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What are some causes and solutions for false alarms

What are some causes and solutions for false alarms
False alarms can happen from time to time and can be a headache for users, monitoring stations and police alike. Knowing what causes them and how to prevent them therefore becomes important.
Needless to say, intrusion detection systems play a huge part in residential and commercial security. However, false alarms can happen from time to time and can be a headache for users, monitoring stations and police alike. Knowing what causes them and how to prevent them therefore becomes important.
Intrusion detection systems are often referred to as the father of security industry. While they may not attract the same kind of attention as AI or video analytics, their role in security is indispensable. For security, countries like the U.S. and Italy have end users, whether residents or commercial operators, who rely heavily on intrusion detection systems, which are consisted of infrared- or microwave-enabled sensors that are connected to control panels. When burglaries occur, the alarms will sound and send a signal to a contracted monitoring station, which then dispatches staff or calls the police to deal with the situation.
However, a frequent headache for intrusion alarm users is false alarms that happen from time to time and can be caused by something as small as an insect or a leave. This can waste a tremendous amount of taxpayers’ money as well as the works of the police, who send officers to the end user organization only to find out that the alarm turns out to be false. In fact, a lot of monitoring stations as well as city governments now charge a fine for false alarms. In certain countries like Spain, video verification has become mandatory.
For end users whose alarms are not video verified, knowing common causes of false alarms as well as how to fix them has become quite important. Some of the causes and their solutions are as follows.

User error

User errors can range from entering wrong passwords too many times to wrongly disarm or disengage the alarm. “False alarms due to user error can be greatly reduced when businesses make alarm system training a part of every employee’s onboarding process and continuing education. Make sure that employees who are frequently in the office late, coming in early, or otherwise allowed in the building at ‘odd’ times understand how to disarm the alarm system,” said a recent blogpost by Eyewitness Surveillance.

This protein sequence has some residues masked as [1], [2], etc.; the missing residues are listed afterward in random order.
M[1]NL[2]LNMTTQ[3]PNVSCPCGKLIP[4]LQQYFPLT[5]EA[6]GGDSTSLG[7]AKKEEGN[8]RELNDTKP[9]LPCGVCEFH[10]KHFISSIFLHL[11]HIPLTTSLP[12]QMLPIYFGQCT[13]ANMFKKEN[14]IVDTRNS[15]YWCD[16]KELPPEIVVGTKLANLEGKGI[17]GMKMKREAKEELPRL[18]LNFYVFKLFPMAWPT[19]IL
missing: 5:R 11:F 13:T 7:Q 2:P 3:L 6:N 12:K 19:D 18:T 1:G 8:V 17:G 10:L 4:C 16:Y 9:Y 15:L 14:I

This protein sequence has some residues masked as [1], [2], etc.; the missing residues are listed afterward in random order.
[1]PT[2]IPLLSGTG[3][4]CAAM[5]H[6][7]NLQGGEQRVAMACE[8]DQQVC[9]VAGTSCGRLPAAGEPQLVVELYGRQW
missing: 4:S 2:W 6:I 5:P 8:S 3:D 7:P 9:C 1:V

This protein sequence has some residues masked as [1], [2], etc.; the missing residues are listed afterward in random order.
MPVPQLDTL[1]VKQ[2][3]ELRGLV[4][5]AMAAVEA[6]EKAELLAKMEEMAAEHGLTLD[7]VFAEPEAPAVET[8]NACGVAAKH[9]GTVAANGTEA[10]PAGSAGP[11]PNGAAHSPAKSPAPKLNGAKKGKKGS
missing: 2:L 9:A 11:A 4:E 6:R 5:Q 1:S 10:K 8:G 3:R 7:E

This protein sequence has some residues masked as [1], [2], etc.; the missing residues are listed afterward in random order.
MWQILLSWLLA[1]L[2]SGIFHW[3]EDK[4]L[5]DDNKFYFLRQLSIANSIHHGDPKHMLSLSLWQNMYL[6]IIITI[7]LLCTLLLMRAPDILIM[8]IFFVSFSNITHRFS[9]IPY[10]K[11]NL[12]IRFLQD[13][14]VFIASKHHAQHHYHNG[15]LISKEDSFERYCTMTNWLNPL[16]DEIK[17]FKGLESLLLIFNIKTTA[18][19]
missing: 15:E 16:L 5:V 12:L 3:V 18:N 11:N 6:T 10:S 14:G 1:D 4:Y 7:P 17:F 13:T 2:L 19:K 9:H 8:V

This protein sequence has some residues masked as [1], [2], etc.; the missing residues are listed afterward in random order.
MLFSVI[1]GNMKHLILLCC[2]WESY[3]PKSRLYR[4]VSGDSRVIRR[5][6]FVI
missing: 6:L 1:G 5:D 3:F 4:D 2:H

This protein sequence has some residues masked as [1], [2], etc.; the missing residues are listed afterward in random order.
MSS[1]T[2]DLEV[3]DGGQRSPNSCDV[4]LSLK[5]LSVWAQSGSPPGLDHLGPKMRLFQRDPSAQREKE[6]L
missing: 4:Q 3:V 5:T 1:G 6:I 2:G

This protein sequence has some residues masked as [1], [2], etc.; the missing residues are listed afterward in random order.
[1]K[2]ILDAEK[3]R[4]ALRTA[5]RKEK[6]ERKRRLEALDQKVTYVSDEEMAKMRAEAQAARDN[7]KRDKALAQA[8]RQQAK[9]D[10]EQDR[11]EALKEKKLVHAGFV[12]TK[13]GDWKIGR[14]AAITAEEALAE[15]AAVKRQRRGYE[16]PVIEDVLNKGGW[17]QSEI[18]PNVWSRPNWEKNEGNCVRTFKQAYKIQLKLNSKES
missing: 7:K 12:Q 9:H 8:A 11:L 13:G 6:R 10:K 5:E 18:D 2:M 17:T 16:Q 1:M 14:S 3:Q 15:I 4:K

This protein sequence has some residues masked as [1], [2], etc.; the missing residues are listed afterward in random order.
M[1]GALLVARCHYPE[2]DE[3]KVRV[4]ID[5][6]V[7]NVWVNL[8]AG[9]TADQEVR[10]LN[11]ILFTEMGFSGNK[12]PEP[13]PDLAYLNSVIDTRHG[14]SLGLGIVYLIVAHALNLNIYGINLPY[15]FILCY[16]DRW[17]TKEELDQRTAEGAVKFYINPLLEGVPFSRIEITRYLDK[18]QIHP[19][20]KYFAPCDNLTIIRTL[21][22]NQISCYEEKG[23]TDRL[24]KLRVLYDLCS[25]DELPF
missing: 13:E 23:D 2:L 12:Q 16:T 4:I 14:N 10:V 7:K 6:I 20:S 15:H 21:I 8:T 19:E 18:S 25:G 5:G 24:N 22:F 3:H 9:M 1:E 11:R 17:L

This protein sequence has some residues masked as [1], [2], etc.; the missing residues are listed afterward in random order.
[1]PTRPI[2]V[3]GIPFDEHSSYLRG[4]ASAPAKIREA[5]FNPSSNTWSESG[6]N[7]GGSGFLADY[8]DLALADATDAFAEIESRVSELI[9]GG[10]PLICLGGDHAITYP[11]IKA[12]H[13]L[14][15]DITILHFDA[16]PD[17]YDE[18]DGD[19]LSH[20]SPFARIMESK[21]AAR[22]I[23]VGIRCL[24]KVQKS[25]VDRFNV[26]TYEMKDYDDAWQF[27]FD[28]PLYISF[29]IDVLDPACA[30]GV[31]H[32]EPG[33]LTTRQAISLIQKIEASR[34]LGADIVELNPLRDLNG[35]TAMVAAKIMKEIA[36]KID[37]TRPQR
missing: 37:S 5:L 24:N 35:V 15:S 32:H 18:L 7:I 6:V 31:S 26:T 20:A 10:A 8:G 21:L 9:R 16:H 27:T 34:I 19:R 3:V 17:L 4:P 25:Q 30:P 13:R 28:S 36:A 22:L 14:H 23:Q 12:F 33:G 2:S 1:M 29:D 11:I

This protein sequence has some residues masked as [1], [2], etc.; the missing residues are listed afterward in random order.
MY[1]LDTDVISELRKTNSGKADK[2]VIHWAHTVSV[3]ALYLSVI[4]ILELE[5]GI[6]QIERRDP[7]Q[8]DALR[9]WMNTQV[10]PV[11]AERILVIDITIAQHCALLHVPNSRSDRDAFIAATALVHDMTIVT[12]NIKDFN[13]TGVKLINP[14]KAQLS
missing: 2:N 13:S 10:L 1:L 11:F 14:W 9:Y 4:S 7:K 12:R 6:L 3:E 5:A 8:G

Unsecured doors and windows

It should be noted that leaving windows or doors unsecured before arming the alarm system can trigger a false alarm. Or, unsecured windows that are blown by the wind can trigger an alarm due to the sensitive nature of the sensor. “Make sure all windows are closed and all doors properly shut before the alarm system is armed for the night. It’s worth calling in a repairman if you’re having a door or window that’s failing to latch securely,” the post said.


The user’s pets or other animals passing by can trigger an alarm from a motion detection sensor. Animal filters are recommended. “If your rat or pest problem is so bad that your security system is alarming to them — rather than human pests — then it’s time to consider professional exterminator or animal control solutions. You should also spray insect repellent around your outdoor sensor locations twice a year,” the post said.

Poorly installed and maintained equipment

According to the post, badly installed and barely maintained security equipment, including low batteries, can leave the user vulnerable to loss from false alarm fees. “If you’re tired of maintaining and monitoring your security system 24/7, consider partnering with a professional security company to take over the installation and upkeep of your security system. However, schedule a spot-check of your systems every three months or so to make sure your equipment’s hardware and software are all effective,” it said.

Product Adopted:
Detectors / Sensors
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